josh hamilton getty

Hey look, it’s the inevitable “is Josh Hamilton getting off easy because he’s white?” column!

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I was surprised we didn’t see this within a couple of days of the Josh Hamilton story breaking, but I’m glad it’s here all the same. Not because I think it’s worth a damn — it’s not! — but because no story about a scandal involving an athlete feels complete without it.

Take it away Mac Engel who, after noting that Josh Hamilton isn’t having effigies of him burned in the streets says …:

Now the tricky part—would you feel the same way if Josh Hamilton was not a white dude?

Would Josh Hamilton have been asked, let alone agreed, to make his first TV interview since his now famous relapse on Glenn Beck TV—as he did on Wednesday afternoon—if he weren’t white?

The race card may be an easy out for a column, but here we sit in the middle of Black History Month and there is no better time to ask an uncomfortable question: Does Josh Hamilton inspire, generate sympathy and are people largely accepting and supportive simply because of the color of his skin, and to heck with the content of his character?

It’s a tired argument because it assumes all manner of things about the nature of punishment. There’s actual punishment, of which he should receive none because, no matter what his past is, it’s not illegal for him to have had some beers.

There’s also public opinion punishment, which I don’t think anyone can have a firm grasp on, in terms of either its nature among those who hold it or the person whose opinion is being opined upon. At least not now.  And of course there are the feelings of the person in question. Maybe Hamilton is going through hell and we just don’t know about it nor can we, be he black or white.

But I do know this much: Josh Hamilton’s manager, Ron Washington — who, as you probably know, is black — tested positive for cocaine a couple of years ago.  And he kept his job. And got no small amount of support from everyone with the Rangers and in the baseball community at large. He then won awards, pennants and got a contract extension.

Why? Because (a) he’s a good man who people like; (b) he was contrite and vowed to do better in the future; and (c) he did, in fact, do better and validated everyone who cut him some slack.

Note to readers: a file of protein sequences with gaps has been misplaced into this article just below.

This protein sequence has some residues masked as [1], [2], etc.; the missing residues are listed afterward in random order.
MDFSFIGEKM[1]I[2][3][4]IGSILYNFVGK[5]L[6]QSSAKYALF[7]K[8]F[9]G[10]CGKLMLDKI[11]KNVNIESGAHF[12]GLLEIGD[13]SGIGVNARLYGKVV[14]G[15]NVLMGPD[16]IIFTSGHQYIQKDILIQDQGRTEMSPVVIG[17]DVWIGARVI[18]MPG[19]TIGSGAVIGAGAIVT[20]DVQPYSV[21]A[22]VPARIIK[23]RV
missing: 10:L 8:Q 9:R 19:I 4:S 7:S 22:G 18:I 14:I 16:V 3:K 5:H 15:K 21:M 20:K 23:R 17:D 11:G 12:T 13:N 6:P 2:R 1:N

So, call me crazy, but yes, I think that Josh Hamilton — who is also someone who is well-liked and has shown contrition and has promised to do better — would likely get the same shake if he were black.

You can do a Jose Bautista bat flip in the new “NHL ’17” video game

Toronto Blue Jays Jose Bautista flips his bat after hitting a three-run homer during seventh inning game 5 American League Division Series baseball action in Toronto on Wednesday, Oct. 14, 2015. (Nathan Denette/The Canadian Press via AP) MANDATORY CREDIT
Associated Press
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Jose Bautista‘s bat flip from the 2015 playoffs has crossed sporting lines. Now, in addition to it angering old school killjoys and “play the game the right way” lame-os, you can use the bat flip to taunt your opponents in video game hockey.

That’s because the new “NHL ’17” game allows you to pick your own goal celebration. And one of them is the Bautista bat flip. It was discovered by a guy beta testing the game:

Why you’d pick any of the other celebrations is beyond me, but I suppose you can do what you’d like.

Padres trade starters Andrew Cashner, Colin Rea to the Miami Marlins

Andrew Cashner
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8:47 AM: The Padres may be giving up two pitchers, but they’re getting a nice return. Early reports have first baseman Josh Naylor, the Marlins’ top position playing prospect, heading to San Diego. Naylor, the Marlins’ first round pick in 2015, is currently in A-ball, where he’s hitting .269/.317/.430 with nine homers and 54 RBI in 89 games. He has no real defensive value but he’s only 19 and is expected to hit wherever he goes. Naylor, from Canada, recently played in the Futures Game, where he had two hits and drove in a run for the World team.

8:31 AM: Barry Jackson of the Miami Herald reports that the Marlins are also getting pitcher Colin Rea from Padres. Rea has started 18 games this year for San Diego, posting a 4.98 ERA and a K/BB ratio of 76/44 in 99 and a third innings. He’s definitely more innings eater than effective starter, but the Marlins are clearly looking to throw as many pitchers at the problem as they can get. Plus: Rea is under team control through 2021 and won’t be arbitration eligible until 2019, so he’ll be with Miami for a long time if they want him.

8:29 AM: Ken Rosenthal just reported that this trade is “bigger than just Cashner,” and that the Marlins may be getting more from the Padres. So stay tuned.

8:26 AM: Buster Olney reports that the San Diego Padres have traded pitcher Andrew Cashner to the Miami Marlins. There’s no word yet on the return.

This is a rental of a guy with a live arm but who has experienced some mighty struggles this season. Cashner is 4-7 with a 4.76 ERA and a 67/30 K/BB ratio in 79 1/3 innings. He missed over three weeks between June 11 and July 2 due to a strained neck. A righty, Cashner is earning $9.625 million this season and will be eligible for free agency after the season.

Miami has been in desperate need to upgrade the back of its rotation. If Cashner can regain the form he showed before injuries slowed him down in the past two seasons, he will be an upgrade. That’s not necessarily a pipe dream — he’s pitched pretty well of late — and he certainly has some incentive to show what he can do down the stretch to potential suitors this coming offseason.

The Marlins currently sit five games back of the Nationals in the NL East and are tied with the Cardinals for the second wild card slot.